Archives for April 2011

PWT’s GIS Road Warriors

In January 2010, the Federal Highway Administration and National Park Service Road Inventory Program took possession of a Pathrunner vehicle, built by Pathway Services – Tulsa, OK. This vehicle or van collects data on paved roads on National Park lands.  This data consists of highly accurate distance/GPS, HD video (think google streetview), and most importantly- the distress of the pavement for roads existing in National Parks.  The data collected is used on a local/park level for inventory and pavement distress levels as well on a national level for guidance in establishing funding levels for roads.

This vehicle is actually a base model Ford E-350 van that has had a significant amount of custom fabrication.  Three HD cameras work in tandem with the GPS and distance measuring instrument to allow for precise measurements from the video to be made.  The distress of the pavement is measured in three components, the roughness of the road or longitudinal profile, the rutting along the road or transverse profile, and the cracking/patching on the pavement.  The roughness and rutting are measured using the latest technology with lasers and cameras.  The cracking is measured with a high-powered camera illuminated by lasers (natural lighting is not consistent).  The pavement images are then post-processed to automatically detect cracking and severity of cracking.  All of three of these components of pavement distress go into a series of algorithm that will calculate a Pavement Condition Rating or PCR that is assigned at different levels of distance from a 0.02 mile/per route level all the way to park wide total level.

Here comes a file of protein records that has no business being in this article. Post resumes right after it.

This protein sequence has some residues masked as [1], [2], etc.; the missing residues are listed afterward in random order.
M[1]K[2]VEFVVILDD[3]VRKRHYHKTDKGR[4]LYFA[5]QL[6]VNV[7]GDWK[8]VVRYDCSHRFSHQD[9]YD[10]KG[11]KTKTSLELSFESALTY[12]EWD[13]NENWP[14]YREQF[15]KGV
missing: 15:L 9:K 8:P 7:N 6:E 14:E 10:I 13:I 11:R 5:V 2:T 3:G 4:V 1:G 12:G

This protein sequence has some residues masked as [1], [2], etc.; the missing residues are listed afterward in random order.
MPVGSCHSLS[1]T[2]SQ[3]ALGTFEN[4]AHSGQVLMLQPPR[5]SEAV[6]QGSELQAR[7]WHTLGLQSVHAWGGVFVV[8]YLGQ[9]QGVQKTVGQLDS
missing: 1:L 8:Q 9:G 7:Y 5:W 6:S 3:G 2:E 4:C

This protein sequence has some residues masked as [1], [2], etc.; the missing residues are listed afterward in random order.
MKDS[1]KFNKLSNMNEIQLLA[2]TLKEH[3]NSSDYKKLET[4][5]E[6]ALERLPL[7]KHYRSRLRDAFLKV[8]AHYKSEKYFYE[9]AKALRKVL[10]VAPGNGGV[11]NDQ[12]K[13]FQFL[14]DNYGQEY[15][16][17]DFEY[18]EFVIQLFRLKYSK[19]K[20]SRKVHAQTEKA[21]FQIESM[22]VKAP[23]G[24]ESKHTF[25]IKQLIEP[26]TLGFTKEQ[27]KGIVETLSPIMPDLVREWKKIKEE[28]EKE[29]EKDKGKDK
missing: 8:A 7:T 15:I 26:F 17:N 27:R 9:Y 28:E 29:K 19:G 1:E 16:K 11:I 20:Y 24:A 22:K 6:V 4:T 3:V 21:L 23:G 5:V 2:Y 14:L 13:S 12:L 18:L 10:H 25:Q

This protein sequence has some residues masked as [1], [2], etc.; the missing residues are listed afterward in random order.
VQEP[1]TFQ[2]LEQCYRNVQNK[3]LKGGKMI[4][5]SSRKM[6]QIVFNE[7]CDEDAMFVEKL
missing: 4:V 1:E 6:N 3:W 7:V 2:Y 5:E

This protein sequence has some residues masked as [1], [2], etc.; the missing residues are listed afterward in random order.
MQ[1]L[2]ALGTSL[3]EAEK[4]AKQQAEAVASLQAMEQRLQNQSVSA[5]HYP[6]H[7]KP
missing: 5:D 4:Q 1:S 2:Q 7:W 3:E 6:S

There are four PWT employees contracted by FHWA to perform a 2-fold process.  First to plan the park collection effort, execute the collection effort, and manage the data prior to sending to Pathway Services for post-processing of distresses.  Second, the quality assurance of the data after post-processing and prior to delivery to the park.  Mike Walker and Jeff Beal head up the collection processes, while Paul Poston and Jennifer McCollom are tasked with the quality control aspects of the project.